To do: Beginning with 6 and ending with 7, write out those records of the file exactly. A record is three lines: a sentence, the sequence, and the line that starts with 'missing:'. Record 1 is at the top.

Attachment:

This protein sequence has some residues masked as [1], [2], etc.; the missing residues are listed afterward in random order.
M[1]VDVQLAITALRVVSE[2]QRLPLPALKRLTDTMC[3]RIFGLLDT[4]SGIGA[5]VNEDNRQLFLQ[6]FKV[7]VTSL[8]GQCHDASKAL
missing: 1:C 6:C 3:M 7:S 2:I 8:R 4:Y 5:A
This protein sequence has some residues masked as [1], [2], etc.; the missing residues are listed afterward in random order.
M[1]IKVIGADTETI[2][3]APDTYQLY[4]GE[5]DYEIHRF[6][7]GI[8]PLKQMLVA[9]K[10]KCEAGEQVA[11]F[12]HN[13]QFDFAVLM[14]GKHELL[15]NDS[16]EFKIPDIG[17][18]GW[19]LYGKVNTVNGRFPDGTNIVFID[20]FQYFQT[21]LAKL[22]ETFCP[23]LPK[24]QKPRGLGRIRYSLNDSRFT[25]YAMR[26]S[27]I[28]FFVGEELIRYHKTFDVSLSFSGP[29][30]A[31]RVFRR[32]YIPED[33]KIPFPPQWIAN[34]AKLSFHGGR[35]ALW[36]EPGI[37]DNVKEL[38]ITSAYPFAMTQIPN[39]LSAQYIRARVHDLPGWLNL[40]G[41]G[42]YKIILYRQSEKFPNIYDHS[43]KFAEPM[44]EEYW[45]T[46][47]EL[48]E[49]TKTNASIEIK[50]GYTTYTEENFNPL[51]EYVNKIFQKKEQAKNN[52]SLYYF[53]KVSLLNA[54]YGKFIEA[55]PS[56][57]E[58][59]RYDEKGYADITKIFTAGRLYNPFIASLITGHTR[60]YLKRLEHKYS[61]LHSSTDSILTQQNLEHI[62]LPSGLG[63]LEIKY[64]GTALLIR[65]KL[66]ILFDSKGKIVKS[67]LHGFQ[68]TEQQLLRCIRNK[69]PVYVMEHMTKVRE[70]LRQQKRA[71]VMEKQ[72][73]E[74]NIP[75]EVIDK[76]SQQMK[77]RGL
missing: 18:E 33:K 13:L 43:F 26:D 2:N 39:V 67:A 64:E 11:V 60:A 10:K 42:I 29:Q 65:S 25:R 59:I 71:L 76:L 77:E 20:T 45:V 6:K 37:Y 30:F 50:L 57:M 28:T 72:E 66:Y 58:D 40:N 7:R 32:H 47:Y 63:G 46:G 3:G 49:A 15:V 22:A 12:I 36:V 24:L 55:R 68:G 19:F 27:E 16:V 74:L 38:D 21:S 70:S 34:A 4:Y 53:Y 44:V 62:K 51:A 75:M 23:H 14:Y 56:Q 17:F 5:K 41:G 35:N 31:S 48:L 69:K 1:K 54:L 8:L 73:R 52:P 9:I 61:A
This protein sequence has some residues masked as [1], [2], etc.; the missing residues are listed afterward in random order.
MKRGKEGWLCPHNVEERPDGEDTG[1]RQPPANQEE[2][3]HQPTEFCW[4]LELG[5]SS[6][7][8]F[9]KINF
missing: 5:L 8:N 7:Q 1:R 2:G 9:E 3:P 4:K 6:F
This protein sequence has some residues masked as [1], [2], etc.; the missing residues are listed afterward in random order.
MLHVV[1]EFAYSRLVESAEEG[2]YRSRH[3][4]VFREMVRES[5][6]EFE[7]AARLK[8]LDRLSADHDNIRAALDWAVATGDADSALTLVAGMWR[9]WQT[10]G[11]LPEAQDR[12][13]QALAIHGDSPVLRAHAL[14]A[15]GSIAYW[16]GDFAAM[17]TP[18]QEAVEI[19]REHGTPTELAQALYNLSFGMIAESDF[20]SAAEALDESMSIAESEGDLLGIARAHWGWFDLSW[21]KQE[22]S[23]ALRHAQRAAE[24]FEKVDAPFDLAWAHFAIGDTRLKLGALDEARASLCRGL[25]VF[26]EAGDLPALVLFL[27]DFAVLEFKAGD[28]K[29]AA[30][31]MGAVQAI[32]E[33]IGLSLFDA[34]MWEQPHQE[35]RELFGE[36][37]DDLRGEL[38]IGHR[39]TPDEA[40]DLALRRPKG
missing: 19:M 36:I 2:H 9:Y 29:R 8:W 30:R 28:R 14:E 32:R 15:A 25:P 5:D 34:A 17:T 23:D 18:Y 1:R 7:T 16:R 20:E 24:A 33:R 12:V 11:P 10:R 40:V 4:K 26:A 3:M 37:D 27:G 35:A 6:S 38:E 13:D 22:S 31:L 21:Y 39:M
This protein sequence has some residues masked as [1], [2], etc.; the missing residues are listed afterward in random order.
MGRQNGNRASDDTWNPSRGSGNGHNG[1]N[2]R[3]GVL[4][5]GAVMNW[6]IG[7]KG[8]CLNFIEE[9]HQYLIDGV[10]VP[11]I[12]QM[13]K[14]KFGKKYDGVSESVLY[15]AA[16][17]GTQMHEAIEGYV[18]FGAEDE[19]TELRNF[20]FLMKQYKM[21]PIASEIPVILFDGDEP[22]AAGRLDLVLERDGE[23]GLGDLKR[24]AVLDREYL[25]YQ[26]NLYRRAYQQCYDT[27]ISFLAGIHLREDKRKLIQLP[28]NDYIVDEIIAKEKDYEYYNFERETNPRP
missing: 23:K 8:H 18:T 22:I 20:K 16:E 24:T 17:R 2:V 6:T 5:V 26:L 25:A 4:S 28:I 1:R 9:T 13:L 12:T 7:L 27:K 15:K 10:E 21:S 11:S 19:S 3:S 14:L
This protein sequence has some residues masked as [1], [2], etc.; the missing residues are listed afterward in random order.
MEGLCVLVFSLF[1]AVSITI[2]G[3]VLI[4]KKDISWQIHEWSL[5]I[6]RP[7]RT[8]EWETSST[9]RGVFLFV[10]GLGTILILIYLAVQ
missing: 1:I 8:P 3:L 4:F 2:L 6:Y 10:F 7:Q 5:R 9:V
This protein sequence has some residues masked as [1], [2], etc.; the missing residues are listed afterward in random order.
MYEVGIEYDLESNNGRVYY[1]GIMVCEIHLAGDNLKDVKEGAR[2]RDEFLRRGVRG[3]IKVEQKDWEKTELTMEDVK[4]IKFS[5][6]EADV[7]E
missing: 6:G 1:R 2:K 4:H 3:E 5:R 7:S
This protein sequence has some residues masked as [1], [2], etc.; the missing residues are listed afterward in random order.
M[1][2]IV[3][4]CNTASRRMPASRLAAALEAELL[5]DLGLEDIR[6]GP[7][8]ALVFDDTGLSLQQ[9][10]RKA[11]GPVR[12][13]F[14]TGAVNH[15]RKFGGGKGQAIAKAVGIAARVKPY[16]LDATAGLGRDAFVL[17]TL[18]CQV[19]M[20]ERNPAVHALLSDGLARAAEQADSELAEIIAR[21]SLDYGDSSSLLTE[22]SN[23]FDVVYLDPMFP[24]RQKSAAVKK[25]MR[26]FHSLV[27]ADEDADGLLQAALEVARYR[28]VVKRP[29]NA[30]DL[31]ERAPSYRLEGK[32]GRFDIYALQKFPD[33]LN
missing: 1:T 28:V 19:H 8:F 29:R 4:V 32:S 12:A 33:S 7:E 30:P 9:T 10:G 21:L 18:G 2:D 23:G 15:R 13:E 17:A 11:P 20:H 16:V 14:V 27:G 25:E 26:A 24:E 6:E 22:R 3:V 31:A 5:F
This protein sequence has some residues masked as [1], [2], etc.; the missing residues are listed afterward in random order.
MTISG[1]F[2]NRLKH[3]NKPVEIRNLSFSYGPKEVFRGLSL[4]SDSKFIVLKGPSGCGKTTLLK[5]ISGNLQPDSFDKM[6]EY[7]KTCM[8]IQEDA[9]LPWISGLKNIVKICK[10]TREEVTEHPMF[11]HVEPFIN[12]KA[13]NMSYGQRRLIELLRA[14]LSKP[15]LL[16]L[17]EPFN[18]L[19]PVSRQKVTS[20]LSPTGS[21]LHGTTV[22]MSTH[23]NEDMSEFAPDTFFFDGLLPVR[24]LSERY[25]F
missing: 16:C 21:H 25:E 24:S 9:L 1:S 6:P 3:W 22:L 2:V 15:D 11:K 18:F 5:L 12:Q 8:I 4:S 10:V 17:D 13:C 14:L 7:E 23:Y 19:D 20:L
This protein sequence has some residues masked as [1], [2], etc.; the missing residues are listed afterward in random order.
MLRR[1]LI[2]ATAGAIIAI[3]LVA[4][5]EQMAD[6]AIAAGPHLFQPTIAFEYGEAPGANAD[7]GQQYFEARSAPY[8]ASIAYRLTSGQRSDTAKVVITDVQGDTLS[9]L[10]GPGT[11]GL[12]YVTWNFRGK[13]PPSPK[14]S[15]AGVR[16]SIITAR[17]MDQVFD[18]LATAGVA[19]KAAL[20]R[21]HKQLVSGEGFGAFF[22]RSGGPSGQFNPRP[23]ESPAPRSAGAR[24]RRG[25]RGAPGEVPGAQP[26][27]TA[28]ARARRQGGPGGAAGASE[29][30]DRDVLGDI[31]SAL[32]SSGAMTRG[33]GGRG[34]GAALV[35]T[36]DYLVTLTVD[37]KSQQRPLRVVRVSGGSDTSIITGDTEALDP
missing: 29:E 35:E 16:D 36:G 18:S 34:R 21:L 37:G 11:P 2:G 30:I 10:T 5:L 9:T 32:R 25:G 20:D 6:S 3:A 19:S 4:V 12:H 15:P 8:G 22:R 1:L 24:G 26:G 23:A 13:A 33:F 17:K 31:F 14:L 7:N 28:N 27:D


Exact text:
This protein sequence has some residues masked as [1], [2], etc.; the missing residues are listed afterward in random order.
MEGLCVLVFSLF[1]AVSITI[2]G[3]VLI[4]KKDISWQIHEWSL[5]I[6]RP[7]RT[8]EWETSST[9]RGVFLFV[10]GLGTILILIYLAVQ
missing: 1:I 8:P 3:L 4:F 2:L 6:Y 10:F 7:Q 5:R 9:V
This protein sequence has some residues masked as [1], [2], etc.; the missing residues are listed afterward in random order.
MYEVGIEYDLESNNGRVYY[1]GIMVCEIHLAGDNLKDVKEGAR[2]RDEFLRRGVRG[3]IKVEQKDWEKTELTMEDVK[4]IKFS[5][6]EADV[7]E
missing: 6:G 1:R 2:K 4:H 3:E 5:R 7:S